Technology corporations in Silicon Valley are often viewed as neglecting gender diversity issues and fostering toxic workplace environments. In February 2017, former Uber engineer Susan Fowler published a high-profile account of her manager propositioning her for sex. She also detailed the tepid response from human resources.
Furthermore, the company has faced accusations that it attempts to suppress passengers who claim that they were assaulted by drivers and instead pressures the women to settle out of court.
Passengers who allege assault are made to settle their disputes through the private and often confidential process of arbitration. According to critics, this plays into hands of serial offenders and gives other victims less confidence to come forward.
In response, Uber announced that it is taking action to change. This includes reorganizing salary and equity structures and changing the method of performance review in line with legal recommendations.
The sharing economy—using technology for the exchange of goods and services between multiple individuals—is one of the most rapidly expanding industries on the planet. Companies that a mere decade ago were seen as budding start-ups have grown into lucrative global businesses, including key players like Airbnb, Lyft, and, of course, Uber.
Due to the privacy of the businesses involved, the exact size of this hybrid market is anyone’s guess. However, the decisions by Uber and Lyft to hold initial public offerings (IPOs) should begin to open up the mystery. It is predicted that the number of Americans using the sharing economy will have risen to 86.5 million by 2021.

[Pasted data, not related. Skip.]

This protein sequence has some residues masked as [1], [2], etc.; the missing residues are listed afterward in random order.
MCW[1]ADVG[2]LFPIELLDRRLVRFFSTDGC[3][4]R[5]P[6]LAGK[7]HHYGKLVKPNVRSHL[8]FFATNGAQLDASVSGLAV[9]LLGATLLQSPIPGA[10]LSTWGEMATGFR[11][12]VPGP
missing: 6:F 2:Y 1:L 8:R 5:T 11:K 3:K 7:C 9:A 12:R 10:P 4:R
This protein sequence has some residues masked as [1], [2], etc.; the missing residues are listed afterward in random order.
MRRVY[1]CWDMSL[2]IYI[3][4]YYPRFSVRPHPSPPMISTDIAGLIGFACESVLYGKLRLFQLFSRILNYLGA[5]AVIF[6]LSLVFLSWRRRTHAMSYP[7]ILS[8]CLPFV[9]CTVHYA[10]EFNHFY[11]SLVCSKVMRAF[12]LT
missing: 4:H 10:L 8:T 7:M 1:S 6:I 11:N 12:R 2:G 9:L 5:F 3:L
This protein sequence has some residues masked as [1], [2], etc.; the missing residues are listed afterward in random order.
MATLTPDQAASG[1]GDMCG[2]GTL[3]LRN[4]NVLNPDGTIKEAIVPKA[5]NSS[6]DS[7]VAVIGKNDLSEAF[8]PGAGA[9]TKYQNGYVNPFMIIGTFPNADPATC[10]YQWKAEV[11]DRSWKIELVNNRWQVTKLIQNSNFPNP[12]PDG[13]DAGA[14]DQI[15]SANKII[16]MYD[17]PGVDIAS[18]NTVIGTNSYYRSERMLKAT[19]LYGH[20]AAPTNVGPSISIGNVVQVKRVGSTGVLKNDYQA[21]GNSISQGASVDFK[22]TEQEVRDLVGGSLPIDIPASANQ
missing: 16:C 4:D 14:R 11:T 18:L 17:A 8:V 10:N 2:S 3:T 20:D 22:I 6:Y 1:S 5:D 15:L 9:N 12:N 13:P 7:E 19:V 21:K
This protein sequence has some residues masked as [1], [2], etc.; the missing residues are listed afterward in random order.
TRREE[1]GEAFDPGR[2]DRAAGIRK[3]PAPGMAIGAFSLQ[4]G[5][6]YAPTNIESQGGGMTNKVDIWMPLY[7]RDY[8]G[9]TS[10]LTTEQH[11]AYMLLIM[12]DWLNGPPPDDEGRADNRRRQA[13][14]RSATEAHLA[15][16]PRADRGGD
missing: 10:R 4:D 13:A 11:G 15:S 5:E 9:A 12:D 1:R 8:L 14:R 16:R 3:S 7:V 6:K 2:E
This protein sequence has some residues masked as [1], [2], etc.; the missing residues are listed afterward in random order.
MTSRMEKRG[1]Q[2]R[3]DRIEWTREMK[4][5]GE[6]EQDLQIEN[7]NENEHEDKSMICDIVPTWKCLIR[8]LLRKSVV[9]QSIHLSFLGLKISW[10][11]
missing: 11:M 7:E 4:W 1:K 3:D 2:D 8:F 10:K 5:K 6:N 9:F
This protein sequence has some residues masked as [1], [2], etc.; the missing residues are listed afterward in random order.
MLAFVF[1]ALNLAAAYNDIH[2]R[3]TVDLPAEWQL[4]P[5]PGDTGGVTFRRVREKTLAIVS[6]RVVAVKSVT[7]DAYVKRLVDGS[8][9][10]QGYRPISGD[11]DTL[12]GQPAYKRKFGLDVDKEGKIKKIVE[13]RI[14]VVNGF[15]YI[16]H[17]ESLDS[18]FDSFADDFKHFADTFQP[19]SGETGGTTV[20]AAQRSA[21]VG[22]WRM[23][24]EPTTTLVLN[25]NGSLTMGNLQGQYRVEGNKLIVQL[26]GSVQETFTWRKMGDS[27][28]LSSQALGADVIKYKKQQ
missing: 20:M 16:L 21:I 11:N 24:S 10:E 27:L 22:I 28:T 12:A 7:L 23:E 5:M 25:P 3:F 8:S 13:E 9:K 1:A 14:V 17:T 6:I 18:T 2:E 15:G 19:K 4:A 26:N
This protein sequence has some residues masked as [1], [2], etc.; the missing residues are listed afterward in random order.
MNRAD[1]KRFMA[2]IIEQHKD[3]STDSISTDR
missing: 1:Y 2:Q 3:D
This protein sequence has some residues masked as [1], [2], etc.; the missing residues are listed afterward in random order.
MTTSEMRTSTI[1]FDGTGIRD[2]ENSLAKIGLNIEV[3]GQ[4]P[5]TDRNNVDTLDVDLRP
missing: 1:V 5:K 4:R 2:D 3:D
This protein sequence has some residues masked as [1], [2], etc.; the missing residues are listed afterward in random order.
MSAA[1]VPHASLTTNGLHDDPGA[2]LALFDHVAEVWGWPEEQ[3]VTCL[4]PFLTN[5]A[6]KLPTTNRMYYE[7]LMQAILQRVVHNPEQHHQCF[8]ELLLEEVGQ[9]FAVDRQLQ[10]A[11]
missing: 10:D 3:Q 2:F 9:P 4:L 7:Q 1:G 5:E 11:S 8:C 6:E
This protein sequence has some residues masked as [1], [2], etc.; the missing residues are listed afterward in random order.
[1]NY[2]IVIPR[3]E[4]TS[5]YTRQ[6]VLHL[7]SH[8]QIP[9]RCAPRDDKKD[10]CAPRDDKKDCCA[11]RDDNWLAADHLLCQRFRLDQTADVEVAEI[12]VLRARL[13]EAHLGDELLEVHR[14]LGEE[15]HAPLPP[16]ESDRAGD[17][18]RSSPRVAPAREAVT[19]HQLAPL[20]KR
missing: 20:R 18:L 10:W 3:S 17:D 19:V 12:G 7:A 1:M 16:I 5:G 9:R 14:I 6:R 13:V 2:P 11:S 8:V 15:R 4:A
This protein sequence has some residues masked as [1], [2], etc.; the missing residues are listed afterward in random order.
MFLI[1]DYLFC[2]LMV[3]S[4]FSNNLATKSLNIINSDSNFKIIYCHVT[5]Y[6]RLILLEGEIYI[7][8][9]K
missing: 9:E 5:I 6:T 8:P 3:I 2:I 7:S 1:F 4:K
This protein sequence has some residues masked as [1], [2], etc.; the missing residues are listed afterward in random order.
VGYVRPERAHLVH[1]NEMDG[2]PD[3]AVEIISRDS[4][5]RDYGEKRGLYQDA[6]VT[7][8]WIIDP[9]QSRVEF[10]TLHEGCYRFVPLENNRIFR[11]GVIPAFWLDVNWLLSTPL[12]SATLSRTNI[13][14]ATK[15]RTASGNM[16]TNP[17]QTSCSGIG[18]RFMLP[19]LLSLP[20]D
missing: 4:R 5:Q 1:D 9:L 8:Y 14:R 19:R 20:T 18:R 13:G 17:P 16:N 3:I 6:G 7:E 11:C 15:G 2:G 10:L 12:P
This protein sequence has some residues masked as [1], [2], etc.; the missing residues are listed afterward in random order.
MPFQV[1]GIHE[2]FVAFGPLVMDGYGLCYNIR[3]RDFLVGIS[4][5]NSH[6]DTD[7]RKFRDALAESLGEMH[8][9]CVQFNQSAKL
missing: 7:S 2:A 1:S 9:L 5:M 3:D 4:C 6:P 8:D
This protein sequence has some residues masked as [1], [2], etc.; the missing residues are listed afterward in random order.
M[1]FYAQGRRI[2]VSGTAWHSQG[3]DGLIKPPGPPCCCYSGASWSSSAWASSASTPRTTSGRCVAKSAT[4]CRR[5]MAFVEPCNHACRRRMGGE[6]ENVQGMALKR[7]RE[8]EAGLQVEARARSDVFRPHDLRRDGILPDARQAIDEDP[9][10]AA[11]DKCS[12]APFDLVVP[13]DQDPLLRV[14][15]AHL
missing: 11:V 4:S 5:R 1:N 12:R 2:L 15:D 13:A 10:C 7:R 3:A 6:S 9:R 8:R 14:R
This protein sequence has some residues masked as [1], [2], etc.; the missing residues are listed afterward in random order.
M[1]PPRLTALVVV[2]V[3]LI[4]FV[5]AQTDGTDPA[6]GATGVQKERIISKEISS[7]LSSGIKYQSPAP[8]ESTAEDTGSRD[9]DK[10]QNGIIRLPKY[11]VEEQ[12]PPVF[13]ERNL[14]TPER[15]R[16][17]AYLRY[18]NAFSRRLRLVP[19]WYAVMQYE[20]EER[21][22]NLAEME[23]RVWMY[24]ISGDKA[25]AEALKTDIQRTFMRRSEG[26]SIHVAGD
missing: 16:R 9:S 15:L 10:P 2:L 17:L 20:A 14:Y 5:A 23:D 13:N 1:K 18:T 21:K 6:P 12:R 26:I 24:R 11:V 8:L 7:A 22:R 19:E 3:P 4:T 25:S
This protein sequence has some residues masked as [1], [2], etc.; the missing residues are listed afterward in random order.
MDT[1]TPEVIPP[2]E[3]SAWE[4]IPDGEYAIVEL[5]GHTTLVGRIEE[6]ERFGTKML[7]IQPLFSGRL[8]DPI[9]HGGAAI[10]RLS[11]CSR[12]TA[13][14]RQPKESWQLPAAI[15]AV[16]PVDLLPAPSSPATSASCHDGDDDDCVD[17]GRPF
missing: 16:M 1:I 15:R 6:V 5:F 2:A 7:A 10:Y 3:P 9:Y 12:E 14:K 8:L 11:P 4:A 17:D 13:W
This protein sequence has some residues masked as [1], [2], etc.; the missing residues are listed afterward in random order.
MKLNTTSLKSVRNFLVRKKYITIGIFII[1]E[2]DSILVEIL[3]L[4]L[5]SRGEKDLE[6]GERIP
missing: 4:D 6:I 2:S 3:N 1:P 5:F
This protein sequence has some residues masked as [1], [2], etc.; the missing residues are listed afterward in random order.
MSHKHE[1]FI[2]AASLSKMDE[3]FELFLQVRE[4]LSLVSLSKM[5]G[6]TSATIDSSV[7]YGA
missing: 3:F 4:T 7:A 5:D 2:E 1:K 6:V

The unprecedented rise of the sharing economy is a wake-up call for traditional industries—either adapt or become obsolete. For example, Uber has swiftly dominated the transportation sector by providing a more efficient and convenient alternative to buses and taxis. In New York City, there are now 4.5 times more Ubers than yellow taxicabs, causing the cost of cab ownership in New York City to fall from $1 million to $200,000 in three years.
The sharing economy has transformed our relationship with services such as transportation and accommodation, while online peer-to-peer marketplaces like Ebay have revolutionized the sale and purchase of consumer goods. Traditional sectors must now catch up if they are to survive this advanced digital age of business.
Uber is paving the way for a future filled with autonomous vehicles, although that future is a lot further away than initially expected. Only a few years ago, they were viewed as bold, enthusiastic technological trailblazers eager to get as many self-driving cars on the roads as possible.
Several of their global competitors like Google and Tesla rushed to bring out their own rival vehicles. Meanwhile, Volvo CEO Hakan Samuelsson announced that premium car owners would flock to buy autonomous cars.
That all changed after the death of Elaine Herzberg. On March 18, 2018, Herzberg was struck by an autonomous Uber SUV while walking outside a crosswalk in Arizona. She was later pronounced dead at the hospital. In the aftermath of the fatal collision, Uber suspended its autonomous test vehicles and brought operations in Arizona to a halt.
A second wave of public testing resumed in December 2018, which marks the start of a more cautious approach to development in the self-driving industry. Instead of brash, overhyped comments about ushering in a new era, Uber now appears to understand that the engineering involved in building a car that can think for itself is far more complex than originally predicted.